Late last year we successfully represented two resident managers in two separate pieces of litigation which considered in great detail the ability of a body corporate to circulate non statutory material with an agenda for a general meeting.
The first matter revolved around a four page ‘question and answer’ document drafted by a resident manager in relation to a variation to his management rights agreement. The resident manager left the document with the body corporate manager, expecting it would be posted to the owners on his behalf separately to the agenda. The body corporate manager chose to send the document with the agenda for the general meeting called to consider the variation.
The second matter was where an owner challenged the ability of a body corporate to circulate legal advice about a motion relating to entry into a new management rights agreement. The legal advice was obtained by the body corporate, at the expense of the resident manager, from a firm independent of the resident manager.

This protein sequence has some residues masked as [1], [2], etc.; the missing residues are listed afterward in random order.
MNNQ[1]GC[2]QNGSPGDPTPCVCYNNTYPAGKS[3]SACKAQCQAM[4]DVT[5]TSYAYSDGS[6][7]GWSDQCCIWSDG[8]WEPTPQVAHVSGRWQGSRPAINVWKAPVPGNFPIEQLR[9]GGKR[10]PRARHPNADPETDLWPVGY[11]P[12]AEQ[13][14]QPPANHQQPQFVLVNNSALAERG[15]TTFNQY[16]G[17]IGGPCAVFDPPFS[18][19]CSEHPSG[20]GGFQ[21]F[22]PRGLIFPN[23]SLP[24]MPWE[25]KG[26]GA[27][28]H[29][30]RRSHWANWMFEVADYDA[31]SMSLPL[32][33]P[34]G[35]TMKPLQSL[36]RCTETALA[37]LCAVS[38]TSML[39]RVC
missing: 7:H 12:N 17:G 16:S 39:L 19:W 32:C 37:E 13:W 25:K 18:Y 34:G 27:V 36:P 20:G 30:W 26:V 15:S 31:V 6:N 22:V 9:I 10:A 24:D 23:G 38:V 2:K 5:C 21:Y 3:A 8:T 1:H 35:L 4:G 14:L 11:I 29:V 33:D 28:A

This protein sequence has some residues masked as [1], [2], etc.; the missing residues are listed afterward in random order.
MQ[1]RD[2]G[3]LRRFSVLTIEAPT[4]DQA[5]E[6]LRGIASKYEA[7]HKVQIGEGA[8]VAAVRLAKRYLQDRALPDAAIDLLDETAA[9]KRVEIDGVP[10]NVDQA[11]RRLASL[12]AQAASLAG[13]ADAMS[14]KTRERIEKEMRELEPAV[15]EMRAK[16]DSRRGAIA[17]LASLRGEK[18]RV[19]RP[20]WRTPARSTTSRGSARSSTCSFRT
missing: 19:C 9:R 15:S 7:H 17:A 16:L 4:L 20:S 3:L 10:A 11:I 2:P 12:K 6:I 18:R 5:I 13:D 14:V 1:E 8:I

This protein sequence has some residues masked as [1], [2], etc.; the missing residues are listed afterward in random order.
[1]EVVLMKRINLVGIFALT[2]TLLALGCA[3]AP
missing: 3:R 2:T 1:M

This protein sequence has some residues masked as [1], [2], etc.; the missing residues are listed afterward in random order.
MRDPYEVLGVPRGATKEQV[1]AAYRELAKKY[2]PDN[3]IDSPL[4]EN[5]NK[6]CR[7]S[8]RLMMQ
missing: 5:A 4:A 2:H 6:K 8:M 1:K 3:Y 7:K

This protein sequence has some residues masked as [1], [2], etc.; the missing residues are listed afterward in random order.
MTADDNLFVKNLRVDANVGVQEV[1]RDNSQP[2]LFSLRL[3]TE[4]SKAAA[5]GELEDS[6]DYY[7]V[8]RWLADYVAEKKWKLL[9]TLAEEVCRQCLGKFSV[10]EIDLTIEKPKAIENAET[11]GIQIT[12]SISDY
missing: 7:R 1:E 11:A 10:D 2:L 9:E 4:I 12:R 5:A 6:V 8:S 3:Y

In both instances, the decisions handed down authorised the inclusion of the additional material. In neither instance was it found that the inclusion of the material tainted the outcome of the motion.
What these cases confirm is that the committee has an overriding obligation to act reasonably. In both of these cases, it was determined that the committee acted reasonably in circulating the non statutory material.
These decisions should not to be taken as an open licence to circulate anything that an owner or a committee wishes to put forward with a motion outside the statutory minimums. Both decisions leave scope to finding a motion invalid if the material circulated was unreasonable in the circumstances. Whether material is unreasonable will depend on the facts and circumstances of the particular matter.
All the best for a healthy and prosperous year.
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